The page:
Monday, January 24

Traders See More Currency Volatility No Matter What Omicron Does

Volatility traders are betting that the spins in the forex markets will likely last until next year, even if the omicron Covid variant fears subside.

The currency volatility seen in the Bloomberg Dollar Spot Index is nearing a six-month high, as uncertainty about the virulence of the latest mutation causes huge swings during what is typically a quiet last month of the year. Meanwhile, several currency pairs have posted their biggest daily swings in months, including a 1.7% drop between the dollar and the yen, a 2.1% rise for the euro against the Canadian dollar, 1.8 swings % of the euro against the Swedish krona and 1.3%. fall of the Australian dollar.

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While the fluctuations may have been exacerbated by profit-taking before the end of the year, and markets have calmed down this week ahead of a series of central bank meetings, concerns about how these monetary authorities will balance inflation risks with The potential threat of increased virus cases are obvious. . A gauge of implied volatility on the Bloomberg dollar gauge is near a nine-month high ahead of Wednesday’s Federal Reserve policy announcement. Meanwhile, the cost of hedging the pound and the euro is around year-to-date highs.

That’s because these concerns have been building up over time. Before omicron emerged, currency traders were positioning themselves for a difficult start to the new year courtesy of the Fed, buying longer-term options in currencies sensitive to Treasury market movements and higher interest rates.

The volatility of the one-year yen bottomed out in the second week of September, and hedging costs gradually increased along with expectations of a rate hike from the Fed. And, in October, the three-month volatility in the Japanese currency, Often seen as a haven, it moved above JPMorgan Chase & Co.’s broader G-7 volatility index for the first time in more than a year, a sign that market complacency was waning.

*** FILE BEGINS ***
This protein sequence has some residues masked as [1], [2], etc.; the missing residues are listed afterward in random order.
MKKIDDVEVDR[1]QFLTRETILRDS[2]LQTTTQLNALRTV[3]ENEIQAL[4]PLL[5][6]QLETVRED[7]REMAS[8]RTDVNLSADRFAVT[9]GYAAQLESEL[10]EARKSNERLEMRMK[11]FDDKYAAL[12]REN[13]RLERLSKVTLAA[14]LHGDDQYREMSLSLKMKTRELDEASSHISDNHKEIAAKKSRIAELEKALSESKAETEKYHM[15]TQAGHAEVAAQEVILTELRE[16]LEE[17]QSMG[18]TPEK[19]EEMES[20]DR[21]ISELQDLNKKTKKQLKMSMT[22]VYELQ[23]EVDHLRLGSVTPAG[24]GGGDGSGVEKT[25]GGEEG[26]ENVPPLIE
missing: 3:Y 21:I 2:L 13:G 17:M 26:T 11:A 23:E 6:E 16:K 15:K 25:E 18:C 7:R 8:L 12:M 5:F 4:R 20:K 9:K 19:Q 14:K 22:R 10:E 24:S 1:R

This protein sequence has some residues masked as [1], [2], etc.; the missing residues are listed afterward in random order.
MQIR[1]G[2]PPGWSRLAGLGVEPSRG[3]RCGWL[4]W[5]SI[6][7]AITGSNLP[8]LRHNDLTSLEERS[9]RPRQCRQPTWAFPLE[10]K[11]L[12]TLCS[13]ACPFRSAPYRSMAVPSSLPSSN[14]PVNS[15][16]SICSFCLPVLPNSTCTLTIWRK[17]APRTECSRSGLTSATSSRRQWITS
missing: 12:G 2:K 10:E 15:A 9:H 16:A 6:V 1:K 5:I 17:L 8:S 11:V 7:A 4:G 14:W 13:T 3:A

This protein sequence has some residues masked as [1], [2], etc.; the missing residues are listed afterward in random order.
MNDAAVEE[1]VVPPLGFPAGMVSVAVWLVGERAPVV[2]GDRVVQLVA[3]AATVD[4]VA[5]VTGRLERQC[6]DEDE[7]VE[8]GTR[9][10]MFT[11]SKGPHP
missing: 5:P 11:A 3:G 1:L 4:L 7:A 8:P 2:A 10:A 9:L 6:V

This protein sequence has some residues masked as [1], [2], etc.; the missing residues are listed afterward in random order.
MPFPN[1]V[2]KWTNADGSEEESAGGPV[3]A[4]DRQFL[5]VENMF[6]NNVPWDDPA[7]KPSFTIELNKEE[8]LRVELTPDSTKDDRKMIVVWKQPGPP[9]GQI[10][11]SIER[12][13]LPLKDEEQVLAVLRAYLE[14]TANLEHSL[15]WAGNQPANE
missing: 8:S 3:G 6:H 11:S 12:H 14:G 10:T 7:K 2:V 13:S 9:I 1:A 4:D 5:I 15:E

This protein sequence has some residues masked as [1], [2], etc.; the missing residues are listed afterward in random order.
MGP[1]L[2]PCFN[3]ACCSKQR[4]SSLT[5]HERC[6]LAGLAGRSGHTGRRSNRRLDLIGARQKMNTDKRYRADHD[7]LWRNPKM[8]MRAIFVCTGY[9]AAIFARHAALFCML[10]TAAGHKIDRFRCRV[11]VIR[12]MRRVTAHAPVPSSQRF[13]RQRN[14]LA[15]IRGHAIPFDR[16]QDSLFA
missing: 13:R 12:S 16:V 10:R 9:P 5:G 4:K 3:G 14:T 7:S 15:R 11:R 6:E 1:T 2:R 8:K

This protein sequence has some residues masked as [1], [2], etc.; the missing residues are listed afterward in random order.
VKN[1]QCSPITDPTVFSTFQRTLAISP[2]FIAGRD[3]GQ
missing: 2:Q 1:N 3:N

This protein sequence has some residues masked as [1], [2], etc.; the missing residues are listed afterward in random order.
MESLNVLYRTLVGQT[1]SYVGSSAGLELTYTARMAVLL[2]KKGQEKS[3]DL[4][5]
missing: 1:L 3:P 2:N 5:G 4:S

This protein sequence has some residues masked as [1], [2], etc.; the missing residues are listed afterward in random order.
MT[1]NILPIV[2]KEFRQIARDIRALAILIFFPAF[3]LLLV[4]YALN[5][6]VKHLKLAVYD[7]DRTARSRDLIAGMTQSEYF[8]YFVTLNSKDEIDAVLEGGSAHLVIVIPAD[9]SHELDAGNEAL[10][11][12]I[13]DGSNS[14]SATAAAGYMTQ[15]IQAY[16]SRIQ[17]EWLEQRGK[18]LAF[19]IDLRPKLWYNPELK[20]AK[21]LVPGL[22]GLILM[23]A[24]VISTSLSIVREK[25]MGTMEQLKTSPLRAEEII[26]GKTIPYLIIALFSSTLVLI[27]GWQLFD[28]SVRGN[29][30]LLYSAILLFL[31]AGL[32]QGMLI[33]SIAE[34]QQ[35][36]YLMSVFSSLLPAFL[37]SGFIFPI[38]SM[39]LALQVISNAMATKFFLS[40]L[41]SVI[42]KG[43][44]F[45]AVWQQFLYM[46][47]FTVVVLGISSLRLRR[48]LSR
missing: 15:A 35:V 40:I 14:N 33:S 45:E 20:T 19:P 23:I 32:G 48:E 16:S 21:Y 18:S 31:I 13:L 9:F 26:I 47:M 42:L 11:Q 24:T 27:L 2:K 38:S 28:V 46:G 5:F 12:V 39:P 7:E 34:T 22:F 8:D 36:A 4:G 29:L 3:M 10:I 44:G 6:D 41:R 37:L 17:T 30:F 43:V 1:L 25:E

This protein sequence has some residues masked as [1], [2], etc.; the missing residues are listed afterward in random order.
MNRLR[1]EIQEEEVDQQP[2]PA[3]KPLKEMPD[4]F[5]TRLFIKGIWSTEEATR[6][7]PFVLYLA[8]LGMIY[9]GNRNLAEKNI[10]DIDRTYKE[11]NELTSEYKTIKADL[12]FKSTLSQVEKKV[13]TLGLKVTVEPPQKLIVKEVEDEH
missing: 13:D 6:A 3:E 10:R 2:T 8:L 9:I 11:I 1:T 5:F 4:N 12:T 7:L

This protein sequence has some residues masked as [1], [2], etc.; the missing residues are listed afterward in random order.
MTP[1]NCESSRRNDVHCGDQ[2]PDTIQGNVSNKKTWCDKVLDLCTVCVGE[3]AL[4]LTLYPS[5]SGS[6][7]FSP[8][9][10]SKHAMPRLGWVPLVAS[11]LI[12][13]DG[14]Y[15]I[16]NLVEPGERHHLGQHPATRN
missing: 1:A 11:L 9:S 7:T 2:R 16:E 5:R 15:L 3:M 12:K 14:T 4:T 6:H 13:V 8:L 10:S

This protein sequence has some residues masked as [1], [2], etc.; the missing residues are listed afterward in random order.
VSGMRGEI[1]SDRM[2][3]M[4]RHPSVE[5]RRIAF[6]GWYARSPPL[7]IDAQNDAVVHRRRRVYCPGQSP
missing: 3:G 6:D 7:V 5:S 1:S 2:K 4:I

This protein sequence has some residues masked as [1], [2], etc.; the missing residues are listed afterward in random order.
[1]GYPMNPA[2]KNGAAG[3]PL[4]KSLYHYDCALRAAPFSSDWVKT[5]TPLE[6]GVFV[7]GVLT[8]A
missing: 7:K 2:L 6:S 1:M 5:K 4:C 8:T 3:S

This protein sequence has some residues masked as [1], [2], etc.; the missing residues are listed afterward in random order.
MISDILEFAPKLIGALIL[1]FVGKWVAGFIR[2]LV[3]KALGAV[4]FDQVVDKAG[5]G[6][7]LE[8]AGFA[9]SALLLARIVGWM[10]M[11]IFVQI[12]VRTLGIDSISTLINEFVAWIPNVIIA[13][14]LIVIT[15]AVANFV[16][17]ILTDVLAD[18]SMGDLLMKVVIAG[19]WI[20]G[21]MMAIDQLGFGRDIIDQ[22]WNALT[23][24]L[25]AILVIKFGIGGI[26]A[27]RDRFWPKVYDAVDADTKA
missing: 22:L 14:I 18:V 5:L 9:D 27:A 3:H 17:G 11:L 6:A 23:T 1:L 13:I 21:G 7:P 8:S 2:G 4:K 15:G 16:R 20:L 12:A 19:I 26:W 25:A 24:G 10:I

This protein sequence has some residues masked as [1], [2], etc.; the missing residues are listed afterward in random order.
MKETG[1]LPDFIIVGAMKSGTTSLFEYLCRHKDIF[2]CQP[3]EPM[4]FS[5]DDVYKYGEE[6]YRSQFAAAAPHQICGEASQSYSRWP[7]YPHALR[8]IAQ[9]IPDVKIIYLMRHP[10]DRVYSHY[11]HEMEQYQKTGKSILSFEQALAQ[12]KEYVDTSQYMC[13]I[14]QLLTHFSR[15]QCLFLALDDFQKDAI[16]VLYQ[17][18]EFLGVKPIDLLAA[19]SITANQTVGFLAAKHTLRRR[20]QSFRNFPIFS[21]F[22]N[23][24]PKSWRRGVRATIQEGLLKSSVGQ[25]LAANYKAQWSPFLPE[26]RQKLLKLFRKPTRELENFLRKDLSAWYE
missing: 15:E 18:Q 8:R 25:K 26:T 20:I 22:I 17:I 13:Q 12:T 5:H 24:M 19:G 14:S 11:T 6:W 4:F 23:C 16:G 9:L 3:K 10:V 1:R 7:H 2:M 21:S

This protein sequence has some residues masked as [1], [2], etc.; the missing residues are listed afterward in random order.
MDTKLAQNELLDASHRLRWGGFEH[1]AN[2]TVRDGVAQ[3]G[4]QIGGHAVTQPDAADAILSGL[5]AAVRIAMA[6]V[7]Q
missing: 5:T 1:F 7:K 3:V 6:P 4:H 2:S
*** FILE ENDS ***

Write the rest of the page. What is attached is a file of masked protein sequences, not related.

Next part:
Meanwhile, the demand for longer-term options has caused the US dollar implicit curve to steep, in contrast to the past three years, when its steepening was mainly due to the drop in volatility at the short end in the middle of a depressed general action. These buyers should stay because of attractive option prices; the level of volatility from which prices are derived is below the median of the last five years and 3% below those observed in 2016.

An additional layer of demand was added in late November when the omicron spread triggered a significant increase in appetite for yen call options. That jolt also turned the correlation between the ICE dollar index and the S&P 500 index positive for the first time since April 2020, a sign that a stronger dollar will depend on a resilient US equity market. Additional demand for safe haven currency calls would suggest that volatility is turning contagious.

To be sure, US financial conditions remain accommodative and inflation may recede as bottlenecks ease. But currency traders are preparing for fireworks heading into 2022.

© 2021 Bloomberg

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